Softball struggles at the plate in first two games against Kentucky

Pitching proved to be the sole bright spot in freshman Parker Conrad’s third start of the season.
Maneater File Photo

After three big wins in the team’s midweek games, Missouri softball (27-20) has not had the same success in its first two games against Kentucky (29-13) this weekend.

The Tigers have failed to capitalize early in a fairly evenly matched series, losing the first two of three games due to ineffective offense and struggles in the outfield.

“We played really, really bad softball,” coach Ehren Earleywine said after the team’s 4-2 loss Friday. “We missed four or five signs, we had two or three baserunning mistakes, and as far as our at-bats, it was making the same mistakes over and over and over. Those are the things that frustrate you as a coach because those are the things that you can control. There were so many ways that we could’ve won that game — so many — and there were so few ways that we could’ve lost it. And we found a way to lose it.”

On Friday night, the Tigers struggled to take offensive control after being overpowered by Kentucky lefty Meagan Prince. Defensively, the Tigers made several key errors in the outfield that led to Kentucky runs. Garrison failed to catch a fly ball to right field in the fifth inning, leading to two unearned Kentucky runs. A ball also dropped between Garrison and Kessinger in the outfield, an error of miscommunication.

“Both of those plays were hesitation plays,” Earleywine said after Friday’s game. “You have to play fearless softball if you’re going to win in the SEC. You have to have a ‘go-for-it’ mentality.”

Sophomore first baseman Rylee Pierce understood their struggles and said she knows slumps are inevitable. “[Kessinger] and [Garrison] have both played outfield pretty much their whole lives,” sophomore first baseman Rylee Pierce said after Friday’s game. “And so, those balls usually get caught. We’re all going to hit slumps, both offensively and defensively, and so we just have to ride it as a team because that’s the only way to go.”

Pierce did hit a home run in Friday’s game, a solo shot to center in the sixth inning. It was her eighth home run of the season, the third most of the team this year.

“She hadn’t really given me a really good pitch to hit the whole entire game,” Pierce said. “My mindset going into the third one was, ‘Get a good pitch to hit,’ and that’s what I did.”

Pitching was not the problem, however. On Friday night, senior pitcher Cheyenne Baxter pitched six strong innings, with sophomore Danielle Baumgartner closing out the team’s 4-2 loss.

Saturday was no better for the team, which was held to one hit until two outs into the seventh inning. The late offensive spark arrived too late; Mizzou lost 4-0 after being shut down again, this time by a different Kentucky lefthanded pitcher, Erin Rethlake.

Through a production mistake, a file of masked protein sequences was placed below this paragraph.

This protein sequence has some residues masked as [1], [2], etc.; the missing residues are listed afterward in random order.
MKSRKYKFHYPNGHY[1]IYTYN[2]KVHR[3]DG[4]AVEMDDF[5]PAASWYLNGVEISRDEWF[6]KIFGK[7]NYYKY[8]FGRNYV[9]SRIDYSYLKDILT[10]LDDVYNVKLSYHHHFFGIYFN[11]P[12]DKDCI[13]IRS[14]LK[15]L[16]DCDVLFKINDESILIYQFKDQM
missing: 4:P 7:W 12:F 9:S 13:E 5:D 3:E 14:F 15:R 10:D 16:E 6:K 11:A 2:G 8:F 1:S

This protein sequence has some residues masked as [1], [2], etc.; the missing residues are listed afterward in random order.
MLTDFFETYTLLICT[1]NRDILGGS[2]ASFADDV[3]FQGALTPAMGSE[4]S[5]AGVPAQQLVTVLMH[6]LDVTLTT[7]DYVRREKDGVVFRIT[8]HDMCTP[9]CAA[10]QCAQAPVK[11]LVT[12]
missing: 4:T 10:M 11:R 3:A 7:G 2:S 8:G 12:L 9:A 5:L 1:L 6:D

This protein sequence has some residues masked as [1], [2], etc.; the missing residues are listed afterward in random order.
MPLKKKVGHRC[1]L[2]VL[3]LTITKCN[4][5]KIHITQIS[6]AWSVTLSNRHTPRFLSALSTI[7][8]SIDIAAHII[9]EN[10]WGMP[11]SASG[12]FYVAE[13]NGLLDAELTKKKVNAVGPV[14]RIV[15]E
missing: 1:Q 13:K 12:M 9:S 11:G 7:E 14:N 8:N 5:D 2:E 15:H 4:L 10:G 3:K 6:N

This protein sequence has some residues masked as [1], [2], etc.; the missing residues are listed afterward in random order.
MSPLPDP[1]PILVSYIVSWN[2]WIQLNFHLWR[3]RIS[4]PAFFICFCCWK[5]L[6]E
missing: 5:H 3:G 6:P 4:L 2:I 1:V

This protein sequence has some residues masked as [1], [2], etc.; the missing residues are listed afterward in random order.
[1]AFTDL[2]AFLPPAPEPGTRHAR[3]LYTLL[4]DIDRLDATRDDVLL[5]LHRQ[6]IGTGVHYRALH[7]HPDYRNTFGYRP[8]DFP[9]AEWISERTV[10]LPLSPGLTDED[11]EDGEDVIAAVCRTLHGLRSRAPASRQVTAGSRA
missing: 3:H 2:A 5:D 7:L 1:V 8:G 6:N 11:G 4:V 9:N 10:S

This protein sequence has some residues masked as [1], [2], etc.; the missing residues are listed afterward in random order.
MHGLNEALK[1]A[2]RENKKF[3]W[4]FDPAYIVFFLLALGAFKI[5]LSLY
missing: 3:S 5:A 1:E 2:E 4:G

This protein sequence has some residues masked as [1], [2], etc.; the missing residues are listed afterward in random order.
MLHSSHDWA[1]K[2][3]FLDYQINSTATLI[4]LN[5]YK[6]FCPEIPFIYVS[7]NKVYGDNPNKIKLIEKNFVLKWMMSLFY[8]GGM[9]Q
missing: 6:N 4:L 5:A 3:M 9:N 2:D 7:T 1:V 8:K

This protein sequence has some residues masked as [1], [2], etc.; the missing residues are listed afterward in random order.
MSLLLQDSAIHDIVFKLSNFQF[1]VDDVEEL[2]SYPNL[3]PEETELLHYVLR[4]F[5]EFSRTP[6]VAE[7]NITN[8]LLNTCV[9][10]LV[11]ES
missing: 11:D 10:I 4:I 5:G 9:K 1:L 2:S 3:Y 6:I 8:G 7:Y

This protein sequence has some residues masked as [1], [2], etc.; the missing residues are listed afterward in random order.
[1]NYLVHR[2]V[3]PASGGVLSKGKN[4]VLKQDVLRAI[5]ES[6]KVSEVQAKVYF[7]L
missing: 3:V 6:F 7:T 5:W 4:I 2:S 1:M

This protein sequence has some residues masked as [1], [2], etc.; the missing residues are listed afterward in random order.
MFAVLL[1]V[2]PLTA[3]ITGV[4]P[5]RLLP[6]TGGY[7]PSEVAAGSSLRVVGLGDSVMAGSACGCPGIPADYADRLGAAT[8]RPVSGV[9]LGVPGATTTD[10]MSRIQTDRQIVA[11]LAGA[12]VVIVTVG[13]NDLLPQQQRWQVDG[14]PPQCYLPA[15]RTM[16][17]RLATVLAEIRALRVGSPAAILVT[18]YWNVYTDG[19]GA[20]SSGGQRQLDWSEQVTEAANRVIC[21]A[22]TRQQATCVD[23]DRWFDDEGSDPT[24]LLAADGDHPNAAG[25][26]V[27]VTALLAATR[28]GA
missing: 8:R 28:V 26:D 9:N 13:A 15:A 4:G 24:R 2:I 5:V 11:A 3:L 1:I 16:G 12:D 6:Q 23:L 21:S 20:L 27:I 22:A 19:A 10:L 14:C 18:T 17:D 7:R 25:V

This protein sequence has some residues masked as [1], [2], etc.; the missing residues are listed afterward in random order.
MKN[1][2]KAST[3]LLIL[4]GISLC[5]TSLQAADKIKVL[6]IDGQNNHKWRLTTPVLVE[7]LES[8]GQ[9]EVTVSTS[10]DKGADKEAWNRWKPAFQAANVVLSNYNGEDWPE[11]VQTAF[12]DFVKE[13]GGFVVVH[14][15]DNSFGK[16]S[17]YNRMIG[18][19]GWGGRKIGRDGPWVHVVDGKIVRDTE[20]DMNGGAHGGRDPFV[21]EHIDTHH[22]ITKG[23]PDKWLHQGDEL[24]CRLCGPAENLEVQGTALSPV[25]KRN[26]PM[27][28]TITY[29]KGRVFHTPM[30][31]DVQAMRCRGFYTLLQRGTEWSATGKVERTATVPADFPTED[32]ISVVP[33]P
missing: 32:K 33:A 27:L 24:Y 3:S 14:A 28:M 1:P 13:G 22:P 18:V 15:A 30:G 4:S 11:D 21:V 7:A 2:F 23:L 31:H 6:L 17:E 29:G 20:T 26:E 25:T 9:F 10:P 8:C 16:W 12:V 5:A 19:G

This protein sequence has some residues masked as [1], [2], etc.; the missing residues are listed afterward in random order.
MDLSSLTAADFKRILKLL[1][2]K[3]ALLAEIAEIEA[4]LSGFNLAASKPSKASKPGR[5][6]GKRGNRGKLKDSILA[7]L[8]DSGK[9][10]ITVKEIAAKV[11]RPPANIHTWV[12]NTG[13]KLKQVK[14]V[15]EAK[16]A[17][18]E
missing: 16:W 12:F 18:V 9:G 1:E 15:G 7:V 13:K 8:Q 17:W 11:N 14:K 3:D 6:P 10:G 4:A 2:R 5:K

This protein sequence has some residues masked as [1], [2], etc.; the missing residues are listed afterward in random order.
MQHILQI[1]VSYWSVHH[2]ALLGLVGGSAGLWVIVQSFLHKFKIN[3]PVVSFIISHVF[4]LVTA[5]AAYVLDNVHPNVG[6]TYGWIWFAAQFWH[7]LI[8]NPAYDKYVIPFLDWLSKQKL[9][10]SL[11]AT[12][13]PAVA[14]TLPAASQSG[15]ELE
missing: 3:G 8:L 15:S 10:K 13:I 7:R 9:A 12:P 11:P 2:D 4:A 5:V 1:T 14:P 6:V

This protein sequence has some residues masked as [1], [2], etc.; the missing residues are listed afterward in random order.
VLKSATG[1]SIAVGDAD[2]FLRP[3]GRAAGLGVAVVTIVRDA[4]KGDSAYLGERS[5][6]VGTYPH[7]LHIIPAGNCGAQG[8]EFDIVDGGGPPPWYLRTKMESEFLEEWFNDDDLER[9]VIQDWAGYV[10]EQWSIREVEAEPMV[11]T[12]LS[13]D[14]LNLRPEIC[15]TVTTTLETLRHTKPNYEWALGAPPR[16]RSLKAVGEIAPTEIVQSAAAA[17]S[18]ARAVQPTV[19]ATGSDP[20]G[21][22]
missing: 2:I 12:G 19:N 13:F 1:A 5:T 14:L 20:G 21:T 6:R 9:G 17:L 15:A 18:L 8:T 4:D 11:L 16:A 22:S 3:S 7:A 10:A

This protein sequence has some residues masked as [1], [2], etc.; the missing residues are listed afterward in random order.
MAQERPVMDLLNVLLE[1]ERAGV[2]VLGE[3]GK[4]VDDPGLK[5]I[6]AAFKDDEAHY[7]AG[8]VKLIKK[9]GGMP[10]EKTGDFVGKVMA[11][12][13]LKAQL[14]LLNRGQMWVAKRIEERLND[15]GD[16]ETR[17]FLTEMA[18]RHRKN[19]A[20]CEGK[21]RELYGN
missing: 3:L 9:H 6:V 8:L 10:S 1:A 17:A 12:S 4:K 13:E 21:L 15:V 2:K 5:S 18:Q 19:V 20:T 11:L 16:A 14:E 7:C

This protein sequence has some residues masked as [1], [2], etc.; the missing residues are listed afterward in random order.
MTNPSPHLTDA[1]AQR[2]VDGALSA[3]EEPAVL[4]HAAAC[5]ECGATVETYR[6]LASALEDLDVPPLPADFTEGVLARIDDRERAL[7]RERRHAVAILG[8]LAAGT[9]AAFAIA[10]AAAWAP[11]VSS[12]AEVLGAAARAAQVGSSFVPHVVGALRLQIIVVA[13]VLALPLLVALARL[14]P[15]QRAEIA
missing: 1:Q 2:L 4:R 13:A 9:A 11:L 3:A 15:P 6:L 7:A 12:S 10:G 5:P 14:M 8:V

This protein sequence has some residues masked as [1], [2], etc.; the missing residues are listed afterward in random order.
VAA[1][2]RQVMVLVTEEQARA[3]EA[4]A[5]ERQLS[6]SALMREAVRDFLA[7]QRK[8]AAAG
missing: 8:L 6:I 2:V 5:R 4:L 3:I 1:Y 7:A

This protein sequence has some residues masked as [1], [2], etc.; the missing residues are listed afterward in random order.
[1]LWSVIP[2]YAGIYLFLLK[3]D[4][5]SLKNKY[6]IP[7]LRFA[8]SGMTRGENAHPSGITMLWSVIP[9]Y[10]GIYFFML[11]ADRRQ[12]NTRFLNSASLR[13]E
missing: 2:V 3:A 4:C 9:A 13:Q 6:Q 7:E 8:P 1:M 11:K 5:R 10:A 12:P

“I just think we were swinging at bad pitches,” sophomore left fielder Regan Nash said. “I was looking for ones up in the zone. I just made sure to lay off the rises and then wait for her to bring me a pitch up in the zone.”

Nash, a lefthanded hitter, had two of the team’s three total hits on Saturday. Earleywine voiced an overall frustration over the team’s lack of offense through the first two games of the Kentucky series.

“Our hitting approach today, it was backwards,” Earleywine said. “We were swinging at the pitches that I was hoping we would take and taking the pitches I was hoping we would swing at.”

One positive for the team was freshman pitcher Parker Conrad, who had her longest start of the season with a five-inning outing against the Wildcats in just her third start of the season. After letting up two runs in the first, she settled down and delivered key offspeed pitches to offset Kentucky’s offense.

“[I] felt good, felt like I was finally getting in the groove that I needed to,” Conrad said. “[I] needed some batters just to kinda settle myself in. I’m grateful to play the game, and when I get my chance, I just take it. If it works out for me, great. If it doesn’t, then I always have something to work for for the next time.”

Conrad found her stride in the game’s middle innings. After the game, she pointed to her control on the mound for why she found so much success after her struggles in the early going.

“I kind of just made sure I took my time in between each pitch and really focused on, ‘This needs to be a strike, you need to do it right,’” Conrad said. “It worked out better, and I kinda took the pace of the game into my hands instead of allowing them to get any kind of momentum.”

The Tigers will wrap up their series against Kentucky at noon Sunday at home. The team’s next series will be at No. 16 LSU (33-14) on Friday, April 28.

Edited by Eli Lederman |

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